Veronica Bale

MUSINGS, RAMBLINGS AND THE OTHER STUFF IN MY HEAD

As a book reviewer for Coffee Time Romance and More, I get to read a lot of fabulous books that I just want to gush about. Then there are some books I come across which, for one reason or another, may not tickle my personal fancy quite as much.

For obvious reasons, CTR has a format its reviewers have to follow. As a result, word count guidelines frequently prevent me from giving the comprehensive review I’m dying to write. Given that I’ve been with CTR for more than a year now, you’d be right to accuse me of being slow on the uptake, but it only just occurred to me that …

I have a blog! If I run out of space to talk about a book on my CTR profile, I can just hop on over to you lovely people and keep right on going.

Hence, I am pleased to introduce the very first instalment of The Post-Review, a brand new series I’m implementing to help alleviate my compulsion to give a comprehensive, space-unlimited review on top of the condensed reviews I write for Coffee Time Romance.

The Post-Review: Calm Before the Storm by Cara Lake

My Coffee Time Romance and More Review – 4 Cups out of 5

This is definitely a high-octane novel. The world which Ms. Lake creates is well-structured, the place of each demonic and otherworldly race in the story clearly explained. The chemistry between main characters Tyr and Irina keeps the story moving along, and the all-out battle between good and evil at the end is gripping. This is an entertaining read for fans of the fantasy genre.

Read the full review here.

The Post-Review

When I hit the upper limit of my word count, I had to start trimming back my thoughts on this novel. Originally, I had expanded on the idea that “The world which Ms. Lake creates is well-structured [and] clearly explained.”

I don’t typically read a lot of fantasy as a matter of personal preference. In too many of these novels, I find that the worlds created by the authors are missing key details that bring it to life for me. For example, one shape-shifter novel I read about half a year ago talked about a demon fighter, and vaguely referenced a struggle between forces that extended back nearly a millennium. As a reader, I prefer to have more detail than that. I want to know how the struggle started, and why, and who is involved. It doesn’t have to be a George R. R. Martin amount of detail (for those who have persisted through the Game of Thrones series of books), but I’d at least like to know that there is a back story, and to understand on a topical level what that back story is.

Ms. Lake did a fantastic job of bringing to life the struggle between the forces of Chaos and Gaia, and even their origins, in Calm Before the Storm. Even though the story was about Tyr and Irina, Ms. Lake clearly outlined the children borne of the union between Chaos and Gaia, and how, over the centuries, fractures have appeared in their relationships to one another – kind of like the “struggle between the gods” found in Greek and Roman mythology. Because this back story was illuminated, I was then able to understand how these fractures affected the beings in the different worlds of this novel. This in turn helped me to better appreciate the pressures on Tyr and Irina, as descendants of the Lyrani and Earthani races and being “the chosen ones” that would restore the balance between war and peace.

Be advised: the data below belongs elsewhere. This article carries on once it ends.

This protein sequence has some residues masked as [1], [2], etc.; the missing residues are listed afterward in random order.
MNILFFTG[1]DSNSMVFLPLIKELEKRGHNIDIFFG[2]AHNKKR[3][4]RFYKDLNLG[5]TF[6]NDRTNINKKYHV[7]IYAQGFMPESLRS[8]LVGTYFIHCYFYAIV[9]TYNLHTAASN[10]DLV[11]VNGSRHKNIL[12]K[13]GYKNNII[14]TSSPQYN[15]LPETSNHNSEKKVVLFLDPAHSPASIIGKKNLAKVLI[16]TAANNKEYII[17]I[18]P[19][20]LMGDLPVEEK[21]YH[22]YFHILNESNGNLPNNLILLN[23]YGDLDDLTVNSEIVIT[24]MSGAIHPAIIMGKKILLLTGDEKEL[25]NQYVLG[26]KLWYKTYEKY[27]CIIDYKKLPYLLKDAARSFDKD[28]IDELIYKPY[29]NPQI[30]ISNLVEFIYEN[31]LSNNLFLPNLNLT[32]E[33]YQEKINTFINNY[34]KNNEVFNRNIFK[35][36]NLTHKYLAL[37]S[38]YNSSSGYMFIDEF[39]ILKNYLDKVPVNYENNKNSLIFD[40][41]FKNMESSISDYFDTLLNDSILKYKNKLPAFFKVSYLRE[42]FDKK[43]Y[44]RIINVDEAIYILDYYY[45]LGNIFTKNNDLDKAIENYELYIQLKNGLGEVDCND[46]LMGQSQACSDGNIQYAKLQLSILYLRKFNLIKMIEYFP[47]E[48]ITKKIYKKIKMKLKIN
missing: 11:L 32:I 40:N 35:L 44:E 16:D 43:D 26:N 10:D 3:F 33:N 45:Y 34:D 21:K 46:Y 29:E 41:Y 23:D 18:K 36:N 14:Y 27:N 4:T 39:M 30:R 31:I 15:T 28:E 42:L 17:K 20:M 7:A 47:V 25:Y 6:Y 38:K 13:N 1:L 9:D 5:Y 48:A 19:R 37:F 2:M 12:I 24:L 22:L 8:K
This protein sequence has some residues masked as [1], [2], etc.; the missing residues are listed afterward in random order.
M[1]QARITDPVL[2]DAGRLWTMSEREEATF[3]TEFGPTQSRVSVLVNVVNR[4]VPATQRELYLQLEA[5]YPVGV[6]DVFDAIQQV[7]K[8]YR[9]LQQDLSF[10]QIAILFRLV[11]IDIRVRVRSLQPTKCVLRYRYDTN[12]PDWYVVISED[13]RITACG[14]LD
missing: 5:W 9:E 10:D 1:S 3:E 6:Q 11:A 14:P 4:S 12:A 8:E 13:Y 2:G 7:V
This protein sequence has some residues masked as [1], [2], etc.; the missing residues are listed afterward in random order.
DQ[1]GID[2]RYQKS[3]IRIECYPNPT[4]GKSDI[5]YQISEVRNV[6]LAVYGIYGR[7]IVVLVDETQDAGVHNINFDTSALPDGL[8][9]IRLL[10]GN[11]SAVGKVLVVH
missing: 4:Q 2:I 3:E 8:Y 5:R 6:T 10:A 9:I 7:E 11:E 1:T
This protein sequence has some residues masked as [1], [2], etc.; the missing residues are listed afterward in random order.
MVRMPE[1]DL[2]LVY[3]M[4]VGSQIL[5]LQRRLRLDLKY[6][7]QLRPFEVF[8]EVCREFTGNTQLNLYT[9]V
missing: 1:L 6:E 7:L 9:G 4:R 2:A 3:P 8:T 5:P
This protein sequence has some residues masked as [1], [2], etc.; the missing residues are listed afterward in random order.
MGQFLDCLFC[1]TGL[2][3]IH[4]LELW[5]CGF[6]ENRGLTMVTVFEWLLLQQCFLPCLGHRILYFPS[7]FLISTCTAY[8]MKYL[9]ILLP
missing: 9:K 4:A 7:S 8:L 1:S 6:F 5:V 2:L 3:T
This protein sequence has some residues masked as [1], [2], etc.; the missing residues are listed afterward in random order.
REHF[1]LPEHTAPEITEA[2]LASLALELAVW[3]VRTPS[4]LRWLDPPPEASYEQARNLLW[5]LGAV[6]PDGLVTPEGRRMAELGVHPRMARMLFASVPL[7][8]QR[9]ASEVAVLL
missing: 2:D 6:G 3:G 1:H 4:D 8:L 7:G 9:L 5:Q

I also appreciated that Ms. Lake didn’t introduce all of this background at once. She did not front-load the book. Rather, the information came in a steady flow over the course of the story to create an entire understanding by the end. And the way in which it finished, with Gaia’s forces pulling together to save Irina and Tyr from the clutches of Chaos, made for a very satisfying and proportionately appropriate end to this struggle.

In fantasy novels, the sky’s the limit for the imagination of the author, which makes it such an appealing genre to many – readers and writers alike. But world building is a critical factor to the story’s success. It has to be there for the reader to understand what’s going on in the author’s head. More often than not, too little detail is the issue, as opposed to too much (or so I’ve found in my time as a book reviewer). This is the reason why I tend avoid fantasy novels – which, I openly admit, is unfortunate. So you can imagine how excited I get when the author has nailed it. If Calm Before the Storm is typical of her writing style, then Cara Lake is one of those authors.

CaptureCalm Before the Storm

In a world on the brink of chaos, only two people can balance opposing forces and restore order to the universe. To do so, the two must forge an intimate bond. Unfortunately, they’re complete opposites who are unaware of their powers—and of the consequences if they fail to unite.

A lawyer with good reason to abhor violence, Irina is wary of her new client, a famous boxer accused of murder. As a street orphan, Tyr learned to fight for survival and trust no one. Despite their differences, the two find themselves irresistibly drawn to each other.

With secret forces working both for and against their alliance, Tyr and Irina find themselves on a journey fraught with danger, betrayal and overwhelming desire. Ultimately the fate of billions rests in the hands and hearts of two lost souls who must overcome their fears and learn to trust each other.

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2 thoughts on “The Post-Review: Calm Before the Storm by Cara Lake #Review #Romance #AmReading

  1. December says:

    I agree with you in that world building is crucial to fantasy story telling. I’ve read fantasy novels that had great plot and characters but the world just wasn’t there.

    Liked by 1 person

  2. veronicabale says:

    It’s such a shame, isn’t it? Great plots that could have made really great stories. Thanks so much for commenting, December 🙂

    Like

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